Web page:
Recalling Dashain memories

Published On: October 12, 2019 01:30 AM NPT By: Babu Ram Neupane

I used to travel five hours through a secluded forest rumored to be infested with tigers and  beers to go to my maternal uncle’s house on the day of tika. Primary motivation was dakshina

The celebration of Dashain, the biggest festival of Nepal, witnesses the greatest exodus of people from the cities and towns to the villages but not on a scale that used to occur around two decades back. Families broken and bruised are healing for a while now.

It’s the only time of the year when the village life gets resuscitated as the bold (read young) mingle with the old. The village trails have already been tidied and unwanted weeds plucked and chucked aside. They are ready to be trodden by the young girls and boys (with dyed hair, perhaps) donning high heels and leather shoes and an aura of artificiality aided by the deodorants. 

They might look queer and smell peculiar but still they are greeted with unconditional smiles and affable curiosity. They are welcomed with ripe guavas and cucumber slices everywhere they go even if they have lost their appetite due to overriding concerns of poor mobile network connections as they hate to fall behind their peers to upload selfies and festival photos on the social media. 

The blessings have already grown in the form of maize and barley sprouts in the darkest cranny rechristened as ‘jamara’.  Young grooms desperately wait to measure the distance between their homes and their in-laws to seek blessings, and of course, the ‘dakshina’ (offering of monetary gift), which is probably the most motivating factor of the entourage. They carry their kids on their shoulders up and down the trails, through the woods, gasp for breathe, rest on the hilltops, and drink from the wells/ spouts to make it to the destination by the dusk.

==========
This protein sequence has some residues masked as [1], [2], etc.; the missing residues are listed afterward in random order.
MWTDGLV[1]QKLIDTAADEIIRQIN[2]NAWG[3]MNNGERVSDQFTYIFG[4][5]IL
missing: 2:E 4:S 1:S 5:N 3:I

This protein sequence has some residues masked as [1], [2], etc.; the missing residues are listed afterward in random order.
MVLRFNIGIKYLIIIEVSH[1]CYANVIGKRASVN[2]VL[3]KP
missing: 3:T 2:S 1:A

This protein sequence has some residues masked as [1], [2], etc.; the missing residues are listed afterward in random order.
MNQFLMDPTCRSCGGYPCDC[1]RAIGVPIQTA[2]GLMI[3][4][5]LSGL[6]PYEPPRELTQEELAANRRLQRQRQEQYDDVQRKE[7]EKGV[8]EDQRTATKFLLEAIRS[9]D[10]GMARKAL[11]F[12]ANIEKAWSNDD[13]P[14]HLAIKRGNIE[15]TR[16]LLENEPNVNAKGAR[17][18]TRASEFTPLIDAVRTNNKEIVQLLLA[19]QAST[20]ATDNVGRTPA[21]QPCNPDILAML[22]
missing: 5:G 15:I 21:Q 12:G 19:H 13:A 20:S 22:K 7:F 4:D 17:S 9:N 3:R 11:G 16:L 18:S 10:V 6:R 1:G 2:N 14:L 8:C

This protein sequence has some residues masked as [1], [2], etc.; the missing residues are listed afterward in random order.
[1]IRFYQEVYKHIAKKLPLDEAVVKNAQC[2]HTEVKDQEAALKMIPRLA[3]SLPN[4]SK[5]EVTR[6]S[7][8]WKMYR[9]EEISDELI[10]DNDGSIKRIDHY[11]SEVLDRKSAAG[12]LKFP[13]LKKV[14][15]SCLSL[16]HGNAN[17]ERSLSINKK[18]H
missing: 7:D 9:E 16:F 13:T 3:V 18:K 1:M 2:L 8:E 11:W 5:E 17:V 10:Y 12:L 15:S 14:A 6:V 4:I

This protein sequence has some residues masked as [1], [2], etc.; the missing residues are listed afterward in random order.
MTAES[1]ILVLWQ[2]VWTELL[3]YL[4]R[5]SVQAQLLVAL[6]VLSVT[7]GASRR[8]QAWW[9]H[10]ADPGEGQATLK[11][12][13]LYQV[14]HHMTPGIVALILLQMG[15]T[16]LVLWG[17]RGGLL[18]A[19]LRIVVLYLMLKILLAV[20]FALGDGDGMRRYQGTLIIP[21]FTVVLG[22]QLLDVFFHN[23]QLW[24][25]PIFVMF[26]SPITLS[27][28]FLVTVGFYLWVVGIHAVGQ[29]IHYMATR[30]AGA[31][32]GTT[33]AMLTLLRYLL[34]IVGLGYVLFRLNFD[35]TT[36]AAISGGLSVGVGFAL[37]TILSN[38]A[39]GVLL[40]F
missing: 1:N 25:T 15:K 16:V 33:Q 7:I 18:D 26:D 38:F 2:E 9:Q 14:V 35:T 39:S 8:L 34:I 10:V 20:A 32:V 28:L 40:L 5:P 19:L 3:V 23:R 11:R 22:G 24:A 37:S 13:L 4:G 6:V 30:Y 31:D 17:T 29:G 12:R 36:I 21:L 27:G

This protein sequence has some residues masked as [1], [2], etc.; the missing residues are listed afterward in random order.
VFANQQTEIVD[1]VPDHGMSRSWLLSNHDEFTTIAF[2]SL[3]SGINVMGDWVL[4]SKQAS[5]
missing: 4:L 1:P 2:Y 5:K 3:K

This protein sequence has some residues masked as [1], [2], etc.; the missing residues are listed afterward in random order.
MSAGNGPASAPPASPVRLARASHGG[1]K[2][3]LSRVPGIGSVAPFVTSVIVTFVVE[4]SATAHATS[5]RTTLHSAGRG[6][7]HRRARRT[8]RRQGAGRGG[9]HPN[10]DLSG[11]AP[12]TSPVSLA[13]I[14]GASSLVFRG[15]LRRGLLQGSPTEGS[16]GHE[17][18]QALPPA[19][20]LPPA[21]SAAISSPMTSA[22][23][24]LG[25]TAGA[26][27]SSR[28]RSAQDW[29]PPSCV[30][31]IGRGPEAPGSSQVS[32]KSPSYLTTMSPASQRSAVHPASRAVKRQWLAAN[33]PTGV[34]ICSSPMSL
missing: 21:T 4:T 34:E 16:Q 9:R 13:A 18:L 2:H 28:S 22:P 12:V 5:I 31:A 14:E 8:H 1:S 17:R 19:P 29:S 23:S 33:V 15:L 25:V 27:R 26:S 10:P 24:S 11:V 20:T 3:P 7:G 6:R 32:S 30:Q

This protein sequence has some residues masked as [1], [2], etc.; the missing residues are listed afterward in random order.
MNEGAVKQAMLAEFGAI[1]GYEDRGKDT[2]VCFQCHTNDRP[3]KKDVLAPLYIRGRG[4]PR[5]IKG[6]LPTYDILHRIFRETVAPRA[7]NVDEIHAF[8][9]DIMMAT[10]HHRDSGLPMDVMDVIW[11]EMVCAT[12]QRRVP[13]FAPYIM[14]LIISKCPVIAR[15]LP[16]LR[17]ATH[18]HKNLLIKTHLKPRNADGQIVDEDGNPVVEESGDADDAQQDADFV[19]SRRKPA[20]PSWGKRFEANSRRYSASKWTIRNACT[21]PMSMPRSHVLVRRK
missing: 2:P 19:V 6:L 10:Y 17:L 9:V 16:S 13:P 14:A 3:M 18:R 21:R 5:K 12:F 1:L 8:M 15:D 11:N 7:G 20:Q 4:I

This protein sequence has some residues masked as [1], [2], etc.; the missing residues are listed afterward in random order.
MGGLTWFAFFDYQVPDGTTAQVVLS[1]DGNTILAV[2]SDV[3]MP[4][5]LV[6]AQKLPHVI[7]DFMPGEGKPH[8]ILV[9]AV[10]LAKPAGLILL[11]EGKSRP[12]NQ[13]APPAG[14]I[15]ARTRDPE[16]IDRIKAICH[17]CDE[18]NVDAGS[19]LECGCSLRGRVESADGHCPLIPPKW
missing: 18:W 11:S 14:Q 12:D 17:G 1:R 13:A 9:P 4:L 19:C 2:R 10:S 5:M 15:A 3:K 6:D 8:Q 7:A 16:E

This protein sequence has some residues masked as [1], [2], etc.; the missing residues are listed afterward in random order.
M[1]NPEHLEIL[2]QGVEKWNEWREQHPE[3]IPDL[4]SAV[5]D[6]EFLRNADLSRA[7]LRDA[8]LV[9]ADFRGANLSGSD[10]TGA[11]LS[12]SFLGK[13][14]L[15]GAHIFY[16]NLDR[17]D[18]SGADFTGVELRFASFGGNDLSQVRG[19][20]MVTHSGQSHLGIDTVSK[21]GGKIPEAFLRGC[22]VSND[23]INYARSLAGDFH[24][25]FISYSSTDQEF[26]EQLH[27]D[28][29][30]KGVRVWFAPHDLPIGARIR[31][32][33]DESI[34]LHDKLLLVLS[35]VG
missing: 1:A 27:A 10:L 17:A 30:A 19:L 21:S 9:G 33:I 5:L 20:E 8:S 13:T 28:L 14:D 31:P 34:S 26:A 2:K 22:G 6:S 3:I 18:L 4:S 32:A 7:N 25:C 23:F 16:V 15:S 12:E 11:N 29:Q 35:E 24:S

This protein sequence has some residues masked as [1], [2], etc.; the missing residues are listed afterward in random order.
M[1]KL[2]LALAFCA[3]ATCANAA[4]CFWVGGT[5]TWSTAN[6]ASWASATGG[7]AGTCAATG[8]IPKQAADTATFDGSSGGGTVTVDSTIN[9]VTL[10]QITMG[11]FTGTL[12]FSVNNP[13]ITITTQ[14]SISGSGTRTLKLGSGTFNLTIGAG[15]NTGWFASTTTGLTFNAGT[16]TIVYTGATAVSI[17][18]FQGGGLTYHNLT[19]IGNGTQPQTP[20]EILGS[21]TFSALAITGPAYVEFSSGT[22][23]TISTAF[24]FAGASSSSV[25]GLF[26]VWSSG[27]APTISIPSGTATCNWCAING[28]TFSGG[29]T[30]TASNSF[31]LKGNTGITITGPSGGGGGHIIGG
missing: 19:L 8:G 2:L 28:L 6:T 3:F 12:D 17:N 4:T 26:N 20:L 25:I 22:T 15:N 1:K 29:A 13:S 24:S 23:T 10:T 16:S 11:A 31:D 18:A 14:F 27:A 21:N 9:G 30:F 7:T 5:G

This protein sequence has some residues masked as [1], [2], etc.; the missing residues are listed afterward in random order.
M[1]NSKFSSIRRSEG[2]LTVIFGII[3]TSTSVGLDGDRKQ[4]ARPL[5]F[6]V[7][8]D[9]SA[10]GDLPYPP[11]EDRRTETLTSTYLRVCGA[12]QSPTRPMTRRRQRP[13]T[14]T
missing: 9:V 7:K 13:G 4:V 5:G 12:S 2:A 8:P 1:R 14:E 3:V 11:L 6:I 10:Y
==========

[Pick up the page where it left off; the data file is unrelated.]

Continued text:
Irrespective of station in life, people’s love for gift/money is simply irrepressible. Anybody given an envelope on such occasions does know the true meaning of Albert Einstein’s Theory of Relativity. Every passing second feels like ages before they open the envelope and check the amount in privacy. The theory of relativity can be summed up in a couple of sentences: If you spend twelve hours with somebody you adore, it feels like twelve minutes. If you spend twelve hours with somebody you despise, it feels like twelve years.